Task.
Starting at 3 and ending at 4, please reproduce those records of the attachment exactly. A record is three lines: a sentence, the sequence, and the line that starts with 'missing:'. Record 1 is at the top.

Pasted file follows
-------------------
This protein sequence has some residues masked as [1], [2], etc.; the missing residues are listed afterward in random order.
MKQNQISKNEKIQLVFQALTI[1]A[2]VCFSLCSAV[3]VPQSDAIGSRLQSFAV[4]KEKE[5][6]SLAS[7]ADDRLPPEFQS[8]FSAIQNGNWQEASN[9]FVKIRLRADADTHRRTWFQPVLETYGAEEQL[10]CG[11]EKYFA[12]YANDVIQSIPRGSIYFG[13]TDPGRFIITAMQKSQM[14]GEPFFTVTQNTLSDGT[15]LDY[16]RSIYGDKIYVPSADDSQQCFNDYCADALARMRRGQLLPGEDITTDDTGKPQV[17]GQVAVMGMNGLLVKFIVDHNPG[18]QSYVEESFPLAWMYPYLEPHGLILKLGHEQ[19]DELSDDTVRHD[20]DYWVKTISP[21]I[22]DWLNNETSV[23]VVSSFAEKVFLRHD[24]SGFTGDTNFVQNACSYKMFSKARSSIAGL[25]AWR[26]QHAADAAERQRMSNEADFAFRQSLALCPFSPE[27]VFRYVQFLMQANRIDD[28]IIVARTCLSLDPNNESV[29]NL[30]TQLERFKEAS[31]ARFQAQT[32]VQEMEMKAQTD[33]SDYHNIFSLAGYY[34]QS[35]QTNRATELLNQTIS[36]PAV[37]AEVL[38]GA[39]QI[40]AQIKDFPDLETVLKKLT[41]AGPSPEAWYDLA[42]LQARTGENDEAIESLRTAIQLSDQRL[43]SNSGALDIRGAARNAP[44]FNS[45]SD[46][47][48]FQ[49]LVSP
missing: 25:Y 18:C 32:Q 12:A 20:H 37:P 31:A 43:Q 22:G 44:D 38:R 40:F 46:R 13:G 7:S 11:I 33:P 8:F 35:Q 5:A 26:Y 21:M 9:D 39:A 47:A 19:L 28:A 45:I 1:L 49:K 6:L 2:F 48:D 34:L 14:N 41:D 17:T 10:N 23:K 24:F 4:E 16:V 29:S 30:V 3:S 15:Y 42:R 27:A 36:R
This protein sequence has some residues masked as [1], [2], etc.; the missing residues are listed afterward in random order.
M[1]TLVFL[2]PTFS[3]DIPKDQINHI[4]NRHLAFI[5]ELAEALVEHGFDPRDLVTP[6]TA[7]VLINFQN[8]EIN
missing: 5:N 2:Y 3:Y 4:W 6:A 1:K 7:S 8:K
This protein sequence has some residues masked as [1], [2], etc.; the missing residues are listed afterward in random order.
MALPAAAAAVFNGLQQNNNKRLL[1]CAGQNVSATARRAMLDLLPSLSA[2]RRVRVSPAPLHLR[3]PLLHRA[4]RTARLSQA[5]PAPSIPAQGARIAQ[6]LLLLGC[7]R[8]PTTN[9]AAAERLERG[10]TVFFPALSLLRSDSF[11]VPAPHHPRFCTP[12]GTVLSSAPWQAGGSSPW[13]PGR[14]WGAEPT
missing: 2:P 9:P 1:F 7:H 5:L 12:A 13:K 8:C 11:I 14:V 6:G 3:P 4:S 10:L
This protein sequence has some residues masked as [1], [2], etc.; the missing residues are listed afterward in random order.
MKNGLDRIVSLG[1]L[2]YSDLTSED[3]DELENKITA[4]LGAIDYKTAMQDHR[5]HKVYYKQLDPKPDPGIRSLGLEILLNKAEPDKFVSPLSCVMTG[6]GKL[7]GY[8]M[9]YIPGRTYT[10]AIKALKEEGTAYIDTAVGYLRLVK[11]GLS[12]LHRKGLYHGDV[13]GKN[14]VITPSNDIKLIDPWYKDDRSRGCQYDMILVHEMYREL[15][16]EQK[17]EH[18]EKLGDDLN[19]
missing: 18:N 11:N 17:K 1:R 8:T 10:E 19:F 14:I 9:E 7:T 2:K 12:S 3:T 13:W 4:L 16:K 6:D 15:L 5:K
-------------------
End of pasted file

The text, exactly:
This protein sequence has some residues masked as [1], [2], etc.; the missing residues are listed afterward in random order.
MALPAAAAAVFNGLQQNNNKRLL[1]CAGQNVSATARRAMLDLLPSLSA[2]RRVRVSPAPLHLR[3]PLLHRA[4]RTARLSQA[5]PAPSIPAQGARIAQ[6]LLLLGC[7]R[8]PTTN[9]AAAERLERG[10]TVFFPALSLLRSDSF[11]VPAPHHPRFCTP[12]GTVLSSAPWQAGGSSPW[13]PGR[14]WGAEPT
missing: 2:P 9:P 1:F 7:H 5:L 12:A 13:K 8:C 11:I 14:V 6:G 3:P 4:S 10:L
This protein sequence has some residues masked as [1], [2], etc.; the missing residues are listed afterward in random order.
MKNGLDRIVSLG[1]L[2]YSDLTSED[3]DELENKITA[4]LGAIDYKTAMQDHR[5]HKVYYKQLDPKPDPGIRSLGLEILLNKAEPDKFVSPLSCVMTG[6]GKL[7]GY[8]M[9]YIPGRTYT[10]AIKALKEEGTAYIDTAVGYLRLVK[11]GLS[12]LHRKGLYHGDV[13]GKN[14]VITPSNDIKLIDPWYKDDRSRGCQYDMILVHEMYREL[15][16]EQK[17]EH[18]EKLGDDLN[19]
missing: 18:N 11:N 17:K 1:R 8:T 10:E 19:F 14:I 9:E 7:T 2:K 12:S 3:T 13:W 4:L 16:K 6:D 15:L 5:K